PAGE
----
HOK arena render

An artist rendering shows some of the plans for the Richmond Coliseum redevelopment project in downtown Richmond, which would create the largest arena in Virginia with 17,500 seats.

Affiliates of the private group behind the $1.5 billion proposal to redevelop the area around the Richmond Coliseum have already spent millions planning for the project.

NH District Corp. — the nonprofit development group led by Dominion CEO Thomas F. Farrell II that is vying for the deal — has enlisted a lengthy roster of architecture, engineering and design firms, contractors, consultants and others over the past two years to assemble sweeping plans unveiled earlier this week that center on a new arena.

“There’s been an investment close to $20 million, so we seek your support,” said Susan Eastridge, CEO of Concord Eastridge, a Fairfax-based development company working on the project.

Fronting the money were private investors and Capital City Partners, a for-profit affiliate of NH District Corp. that would manage construction of the massive mixed-used development slated to rise around the new arena. The sum includes design, market studies, planning and feasibility analyses, and legal and financial work.

The disclosure came during a media briefing on the project that NH District Corp. held Tuesday, where representatives of Capital City Partners made their first public comments about the project.

Eastridge is one of the leaders of Capital City Partners. So is Michael Hallmark of Los Angeles-based Future Cities, a development company that focuses on mixed-use projects centering on sports and entertainment venues.

Hallmark said some of the firms on the project were hand-picked, but others came by way of a private competitive bidding process. He cited the proposed arena operator — SMG — as an example of the latter. The company also manages other large Richmond venues, including the Dominion Energy Center, Altria Theater and, up until it was shuttered at the end of last year, the Coliseum.

“ Rather than just take business as usual, we reached out to the best operators in the nation, and there was a tremendous deal of interest,” Hallmark said.

“One of the requirements we asked for was an actual investment in the building itself. That’s the deal we got, so our operator has a large investment in the project, which demonstrates how much they believe in the outcome of it.”

Hallmark said the project offered a chance to close what he called “a serious hole in the doughnut” of the city’s downtown landscape — the roughly 10-block area north of Broad Street bounded by Fifth, East Marshall, 10th and Leigh streets where the development would rise on what is now publicly owned land. Under the plans, NH District Corp. would pay the city $15.8 million for the properties, as well as a parking lot south of Broad Street that the group also wants to build on.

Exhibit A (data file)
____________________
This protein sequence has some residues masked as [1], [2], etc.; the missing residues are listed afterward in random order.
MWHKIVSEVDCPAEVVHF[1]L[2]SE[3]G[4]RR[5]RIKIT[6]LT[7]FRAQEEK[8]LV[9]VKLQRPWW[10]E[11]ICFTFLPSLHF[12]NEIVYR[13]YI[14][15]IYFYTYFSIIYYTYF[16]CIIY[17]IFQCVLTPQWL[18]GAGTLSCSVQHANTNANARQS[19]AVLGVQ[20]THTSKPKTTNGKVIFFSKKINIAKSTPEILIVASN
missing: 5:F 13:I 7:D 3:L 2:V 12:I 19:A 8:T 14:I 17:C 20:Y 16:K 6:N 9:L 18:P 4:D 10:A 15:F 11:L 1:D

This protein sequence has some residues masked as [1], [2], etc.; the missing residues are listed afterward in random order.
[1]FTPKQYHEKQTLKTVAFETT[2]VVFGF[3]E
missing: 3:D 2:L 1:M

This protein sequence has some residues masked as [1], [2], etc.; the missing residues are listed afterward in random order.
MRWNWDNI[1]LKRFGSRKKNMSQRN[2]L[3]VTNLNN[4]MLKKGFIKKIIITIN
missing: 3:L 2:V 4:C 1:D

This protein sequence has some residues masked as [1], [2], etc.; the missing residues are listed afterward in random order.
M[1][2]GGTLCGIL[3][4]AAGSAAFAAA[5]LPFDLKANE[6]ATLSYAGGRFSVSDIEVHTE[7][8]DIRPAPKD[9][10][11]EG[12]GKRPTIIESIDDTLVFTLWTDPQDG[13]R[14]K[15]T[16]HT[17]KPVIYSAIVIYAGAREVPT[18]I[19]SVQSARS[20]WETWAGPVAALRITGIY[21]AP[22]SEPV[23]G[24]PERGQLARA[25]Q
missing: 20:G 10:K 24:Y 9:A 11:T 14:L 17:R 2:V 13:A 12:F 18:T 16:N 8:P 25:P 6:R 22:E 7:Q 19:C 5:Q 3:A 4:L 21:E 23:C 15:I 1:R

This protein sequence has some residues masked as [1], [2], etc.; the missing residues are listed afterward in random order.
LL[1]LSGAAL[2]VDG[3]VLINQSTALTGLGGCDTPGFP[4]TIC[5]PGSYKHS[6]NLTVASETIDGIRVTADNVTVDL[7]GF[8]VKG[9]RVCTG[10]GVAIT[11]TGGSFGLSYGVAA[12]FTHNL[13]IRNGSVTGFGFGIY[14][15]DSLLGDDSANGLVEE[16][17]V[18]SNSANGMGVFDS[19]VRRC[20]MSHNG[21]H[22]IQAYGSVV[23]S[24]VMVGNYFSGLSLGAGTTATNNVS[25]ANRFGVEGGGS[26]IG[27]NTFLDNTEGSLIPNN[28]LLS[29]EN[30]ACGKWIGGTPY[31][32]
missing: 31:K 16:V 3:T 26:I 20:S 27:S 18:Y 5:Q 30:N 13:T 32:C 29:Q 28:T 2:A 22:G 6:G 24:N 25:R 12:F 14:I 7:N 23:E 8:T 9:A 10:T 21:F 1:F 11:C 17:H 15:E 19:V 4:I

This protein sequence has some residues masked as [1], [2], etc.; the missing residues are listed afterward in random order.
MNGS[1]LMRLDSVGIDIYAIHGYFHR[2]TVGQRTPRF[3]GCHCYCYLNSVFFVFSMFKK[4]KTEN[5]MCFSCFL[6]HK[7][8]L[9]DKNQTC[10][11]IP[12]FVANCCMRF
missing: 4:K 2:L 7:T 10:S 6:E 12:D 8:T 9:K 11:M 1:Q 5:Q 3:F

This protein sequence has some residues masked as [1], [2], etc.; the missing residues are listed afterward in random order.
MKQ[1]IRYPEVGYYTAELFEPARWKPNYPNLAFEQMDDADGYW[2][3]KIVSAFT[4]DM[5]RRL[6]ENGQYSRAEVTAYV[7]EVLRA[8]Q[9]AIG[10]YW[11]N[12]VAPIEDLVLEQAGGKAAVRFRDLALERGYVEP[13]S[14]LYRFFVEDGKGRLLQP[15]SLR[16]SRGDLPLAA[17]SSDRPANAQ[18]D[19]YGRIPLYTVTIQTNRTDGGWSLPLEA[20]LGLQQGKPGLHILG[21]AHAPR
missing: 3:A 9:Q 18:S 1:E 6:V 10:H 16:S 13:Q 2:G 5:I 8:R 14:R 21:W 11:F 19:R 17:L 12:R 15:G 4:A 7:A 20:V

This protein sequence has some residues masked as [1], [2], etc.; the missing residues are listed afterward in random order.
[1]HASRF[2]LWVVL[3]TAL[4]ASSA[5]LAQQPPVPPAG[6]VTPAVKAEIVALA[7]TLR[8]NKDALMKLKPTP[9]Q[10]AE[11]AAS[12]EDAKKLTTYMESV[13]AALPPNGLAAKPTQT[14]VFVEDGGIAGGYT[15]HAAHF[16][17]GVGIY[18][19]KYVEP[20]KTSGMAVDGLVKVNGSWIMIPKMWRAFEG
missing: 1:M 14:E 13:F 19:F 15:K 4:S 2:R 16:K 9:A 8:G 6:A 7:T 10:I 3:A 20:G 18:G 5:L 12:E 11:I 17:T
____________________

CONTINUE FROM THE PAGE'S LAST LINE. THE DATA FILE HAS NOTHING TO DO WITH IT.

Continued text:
On the land would rise a 17,500-seat arena, the largest in the state; a high-rise hotel with at least 525 rooms; 2,500 apartments, with 480 reserved for people earning less than the region’s median income of about $83,000 for a family of four; 1 million square feet of commercial and office space; 260,000 square feet of retail and restaurant space; a renovation of the historic Blues Armory; a new transfer plaza for GRTC Transit System bus riders; and infrastructure improvements to make it easier for pedestrians and cyclists to navigate the area.

The majority of the project would be privately funded, with NH District Corp. and its investors spending $900 million on the initial phase of building that would coincide with the construction of the new arena.

Public money would pay for the new arena. Under the proposal, the money would come by way of a special tax zone called a tax-increment financing district.

All new real estate tax revenue from the zone, either from new construction or rising property assessments, would be used to make debt payments on a $350 million bond offering for the arena. The money would otherwise go into the city’s general fund, which pays for core services such as police and schools.

As proposed, the district would be bounded by First Street, 10th Street, Interstate 64/95 and Byrd Street, a swath of downtown that is roughly eight times larger than the 10-block area containing the proposed arena and mixed-use development.

Over 30 years, the city would owe about $570 million to investors who buy the bonds. Previously released figures from an earlier iteration of the plans pegged those costs at more than $600 million.

The city’s financial advisers, Davenport & Co., have said the project could net enough new tax revenue to pay back the money in as few as 21 years. That would bring the cost down to about $476 million.

The Stoney administration has proposed committing all new tax revenues from the mixed-income development, as well as parking revenues and money the arena generates in sponsorships, toward paying down the cost of the arena.

The mayor has said the project would net the city $1 billion in new tax revenue over the course of 30 years, citing figures from the city’s financial advisers. He has also touted thousands of jobs the project could create, according to figures from a study that NH District Corp. commissioned.

The Richmond City Council must sign off on the plans if they are to move forward. A final vote on the proposal isn’t expected until later this year, at the earliest.

mrobinson@timesdispatch.com

(804) 649-6734

Twitter: @__MarkRobinson

Mark Robinson covers Richmond City Hall.

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